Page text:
Can you tell our readers some of the highlights of a trip to Israel?
A day in the Old City of Jerusalem is a must; The Western Wall, The Temple Mount and the Church of the Holy Sepulcher and a leisure walk through the narrow alleyways. In modern Jerusalem; Israel Museum and Yad VaShem.
A visit to Tel Aviv can help a visitor understand modern Israel. I recommend: Neve Tzedek (first neighborhood) and the Israeli Museum at the Rabin Center. A trip along the coast with stops at: Caesarea, Haifa and the Bahai Gardens and Acco. In the Galilee, it is important to visit Safed, Sea of Galilee and Golan Heights.
Along with some of the well-known places and landmarks, what are 3 surprising things about Israel that our readers may not know?
How modern Israel is, that most Israelis speak English and are happy to help and that Israeli wines are fantastic. And, that security and personal safety is not at all an issue.
Is the destination appropriate for families?
Absolutely. Each city and touring region has something for families to do. In the north, white water rafting, jeep rides, rappelling and a visit to the “Biblical Village” are great family activities. In the desert, camel rides, jeep rides, rappelling and a visit to “Genesis Land.” And, in Eilat, swimming with dolphins is a must. Between Jerusalem and Tel Aviv, families can participate in a hands-on archeological dig, and more.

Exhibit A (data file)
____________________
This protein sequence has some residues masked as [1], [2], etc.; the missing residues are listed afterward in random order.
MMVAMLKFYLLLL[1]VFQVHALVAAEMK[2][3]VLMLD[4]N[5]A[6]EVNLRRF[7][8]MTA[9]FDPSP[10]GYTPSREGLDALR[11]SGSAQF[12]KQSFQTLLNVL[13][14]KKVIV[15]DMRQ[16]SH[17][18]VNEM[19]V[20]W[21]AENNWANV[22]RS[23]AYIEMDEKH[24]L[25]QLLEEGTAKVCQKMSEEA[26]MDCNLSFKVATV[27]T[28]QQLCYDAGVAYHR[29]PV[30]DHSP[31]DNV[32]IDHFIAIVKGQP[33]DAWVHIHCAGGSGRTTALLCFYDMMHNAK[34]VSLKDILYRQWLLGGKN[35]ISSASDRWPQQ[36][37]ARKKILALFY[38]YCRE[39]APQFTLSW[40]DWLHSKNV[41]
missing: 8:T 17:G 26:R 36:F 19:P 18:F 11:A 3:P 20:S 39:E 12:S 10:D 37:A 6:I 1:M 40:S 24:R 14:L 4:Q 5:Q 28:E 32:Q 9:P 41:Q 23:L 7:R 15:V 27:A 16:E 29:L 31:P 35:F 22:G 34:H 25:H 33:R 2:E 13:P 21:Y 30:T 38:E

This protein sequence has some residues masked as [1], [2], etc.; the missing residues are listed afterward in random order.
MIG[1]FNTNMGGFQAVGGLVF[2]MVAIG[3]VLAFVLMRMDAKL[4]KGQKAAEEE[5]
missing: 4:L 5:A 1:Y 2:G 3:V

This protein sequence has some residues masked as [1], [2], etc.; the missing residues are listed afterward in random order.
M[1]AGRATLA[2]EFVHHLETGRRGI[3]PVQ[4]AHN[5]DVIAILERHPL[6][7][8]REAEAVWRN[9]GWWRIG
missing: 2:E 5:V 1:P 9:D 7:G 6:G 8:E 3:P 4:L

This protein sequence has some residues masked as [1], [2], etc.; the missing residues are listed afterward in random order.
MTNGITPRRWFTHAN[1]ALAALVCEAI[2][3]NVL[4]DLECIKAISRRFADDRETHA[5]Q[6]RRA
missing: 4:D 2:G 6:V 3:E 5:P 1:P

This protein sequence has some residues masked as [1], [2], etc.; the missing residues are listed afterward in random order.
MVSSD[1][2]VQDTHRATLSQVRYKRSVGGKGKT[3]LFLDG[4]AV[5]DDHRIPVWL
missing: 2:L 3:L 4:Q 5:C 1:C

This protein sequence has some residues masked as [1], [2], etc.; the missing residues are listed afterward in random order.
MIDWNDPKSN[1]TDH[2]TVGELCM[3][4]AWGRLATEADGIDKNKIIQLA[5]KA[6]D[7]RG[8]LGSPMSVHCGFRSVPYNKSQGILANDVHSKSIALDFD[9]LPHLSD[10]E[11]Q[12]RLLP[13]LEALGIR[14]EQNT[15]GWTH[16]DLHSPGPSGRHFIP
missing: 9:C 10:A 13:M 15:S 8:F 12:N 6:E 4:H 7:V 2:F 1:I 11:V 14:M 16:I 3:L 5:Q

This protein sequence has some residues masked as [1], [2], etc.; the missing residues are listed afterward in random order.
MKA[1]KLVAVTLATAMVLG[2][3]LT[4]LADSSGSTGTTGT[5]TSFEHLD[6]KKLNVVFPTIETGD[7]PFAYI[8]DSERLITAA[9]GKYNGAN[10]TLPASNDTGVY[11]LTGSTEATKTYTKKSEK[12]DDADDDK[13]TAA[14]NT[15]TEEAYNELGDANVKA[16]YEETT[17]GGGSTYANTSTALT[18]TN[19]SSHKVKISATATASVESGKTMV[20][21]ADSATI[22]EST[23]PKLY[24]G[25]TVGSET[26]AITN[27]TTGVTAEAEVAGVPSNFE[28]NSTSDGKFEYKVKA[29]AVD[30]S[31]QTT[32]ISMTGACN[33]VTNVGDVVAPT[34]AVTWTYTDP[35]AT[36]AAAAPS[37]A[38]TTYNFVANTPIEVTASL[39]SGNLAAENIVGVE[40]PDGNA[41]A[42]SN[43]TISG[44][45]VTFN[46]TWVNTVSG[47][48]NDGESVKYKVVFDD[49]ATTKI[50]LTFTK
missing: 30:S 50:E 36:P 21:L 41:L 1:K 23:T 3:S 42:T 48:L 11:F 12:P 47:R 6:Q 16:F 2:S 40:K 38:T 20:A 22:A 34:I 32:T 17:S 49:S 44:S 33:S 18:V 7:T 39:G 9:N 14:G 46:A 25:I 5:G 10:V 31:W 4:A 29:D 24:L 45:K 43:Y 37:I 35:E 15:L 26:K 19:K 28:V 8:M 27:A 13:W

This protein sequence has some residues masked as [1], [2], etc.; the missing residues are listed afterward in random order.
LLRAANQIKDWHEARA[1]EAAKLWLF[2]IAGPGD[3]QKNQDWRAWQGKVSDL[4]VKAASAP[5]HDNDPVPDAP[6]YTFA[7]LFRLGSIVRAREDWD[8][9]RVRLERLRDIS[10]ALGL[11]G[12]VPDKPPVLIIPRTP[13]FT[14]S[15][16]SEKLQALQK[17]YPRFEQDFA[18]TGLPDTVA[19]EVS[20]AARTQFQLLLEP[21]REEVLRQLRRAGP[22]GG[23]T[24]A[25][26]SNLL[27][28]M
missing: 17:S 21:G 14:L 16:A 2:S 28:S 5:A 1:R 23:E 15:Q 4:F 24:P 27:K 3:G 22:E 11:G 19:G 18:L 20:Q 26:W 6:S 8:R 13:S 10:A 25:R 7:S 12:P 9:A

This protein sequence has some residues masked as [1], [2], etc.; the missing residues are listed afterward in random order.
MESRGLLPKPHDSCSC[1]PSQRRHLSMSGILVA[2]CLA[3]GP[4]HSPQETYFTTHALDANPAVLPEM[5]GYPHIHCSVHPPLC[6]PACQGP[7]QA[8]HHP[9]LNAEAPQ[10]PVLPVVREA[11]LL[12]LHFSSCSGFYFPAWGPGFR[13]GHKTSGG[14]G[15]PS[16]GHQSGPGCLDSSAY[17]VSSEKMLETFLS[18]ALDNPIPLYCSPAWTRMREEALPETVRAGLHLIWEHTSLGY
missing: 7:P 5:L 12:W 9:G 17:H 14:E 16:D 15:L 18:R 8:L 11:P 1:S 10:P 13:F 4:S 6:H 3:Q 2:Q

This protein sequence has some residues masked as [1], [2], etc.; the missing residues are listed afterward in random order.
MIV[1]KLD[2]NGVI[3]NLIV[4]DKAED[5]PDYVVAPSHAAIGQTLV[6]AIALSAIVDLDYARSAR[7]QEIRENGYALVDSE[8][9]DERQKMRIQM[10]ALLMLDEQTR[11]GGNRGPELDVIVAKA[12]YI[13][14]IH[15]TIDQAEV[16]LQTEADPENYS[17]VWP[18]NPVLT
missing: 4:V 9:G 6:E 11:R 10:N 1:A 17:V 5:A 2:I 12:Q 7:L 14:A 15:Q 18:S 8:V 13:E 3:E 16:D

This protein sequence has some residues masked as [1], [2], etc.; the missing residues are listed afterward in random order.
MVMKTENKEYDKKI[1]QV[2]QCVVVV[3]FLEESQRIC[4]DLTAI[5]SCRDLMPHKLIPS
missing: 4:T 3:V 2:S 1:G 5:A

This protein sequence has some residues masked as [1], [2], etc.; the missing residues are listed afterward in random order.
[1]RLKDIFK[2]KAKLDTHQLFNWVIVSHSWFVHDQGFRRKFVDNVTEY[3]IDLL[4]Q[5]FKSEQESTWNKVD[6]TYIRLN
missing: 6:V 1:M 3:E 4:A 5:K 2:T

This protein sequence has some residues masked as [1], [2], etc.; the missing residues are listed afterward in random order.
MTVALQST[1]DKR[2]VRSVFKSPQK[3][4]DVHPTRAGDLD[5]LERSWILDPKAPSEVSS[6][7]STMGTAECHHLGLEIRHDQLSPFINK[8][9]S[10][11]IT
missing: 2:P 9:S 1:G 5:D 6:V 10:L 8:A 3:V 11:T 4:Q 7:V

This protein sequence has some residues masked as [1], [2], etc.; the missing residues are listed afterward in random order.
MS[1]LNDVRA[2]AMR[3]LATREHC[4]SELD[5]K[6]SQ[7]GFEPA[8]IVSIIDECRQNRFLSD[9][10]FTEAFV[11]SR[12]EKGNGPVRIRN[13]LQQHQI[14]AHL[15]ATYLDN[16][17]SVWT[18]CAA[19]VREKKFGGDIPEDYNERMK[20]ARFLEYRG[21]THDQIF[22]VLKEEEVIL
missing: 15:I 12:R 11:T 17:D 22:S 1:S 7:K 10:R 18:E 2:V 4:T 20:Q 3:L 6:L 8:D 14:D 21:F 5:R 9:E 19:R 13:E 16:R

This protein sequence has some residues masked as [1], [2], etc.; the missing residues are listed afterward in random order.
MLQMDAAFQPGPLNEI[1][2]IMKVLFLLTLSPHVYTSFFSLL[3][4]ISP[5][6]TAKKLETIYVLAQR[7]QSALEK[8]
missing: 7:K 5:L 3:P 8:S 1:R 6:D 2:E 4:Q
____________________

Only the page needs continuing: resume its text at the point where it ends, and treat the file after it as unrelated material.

What type of activities will people find in Israel?
Every conceivable one. Depending on the season: from bird watching, to cycling and from hiking to music and arts festivals.
How many days should travelers plan to stay in Israel?
We recommend at least five full days, but eight is ideal.
What is the best and worst time of the year to visit Israel?
We cannot think of a “worst time,” but the Jewish holidays of Passover and Sukkot (Tabernacle) tend to be expensive, as many of the hotels are full. Spring and fall are my favorites.
Tell us about the food in Israel.
Modern Israeli cuisine is simply amazing. “Farm to Table” is the reality in Israel. All the fruits and vegetables are fresh and seasonally served. Young and talented chefs offer a new, imaginative combination of traditional dishes that they ate as children in their mothers’ and grandmothers’ kitchen with French, Italian, Yemenite, Moroccan and other influences from all over the world.
What is trending in Israel these days?
In addition to the traditional markets of pilgrimages and escorted tours, we see multi-generational family tours. The LGBTQ community has also recently “discovered” Israel and travel especially to participate in the Pride Parade every June. Culinary tours are very popular now as well. Active tourism, organized races and cycling tours too. For this, we’ve launched two programs to meet the needs of today’s traveler. With our Dan Active program, guests can bike the country while staying at Dan Hotels each night. Additionally, we offer culinary tours and cooking classes with our Dan Gourmet program in Tel Aviv, allowing guests to experience Israeli cuisine and the fresh markets hands-on.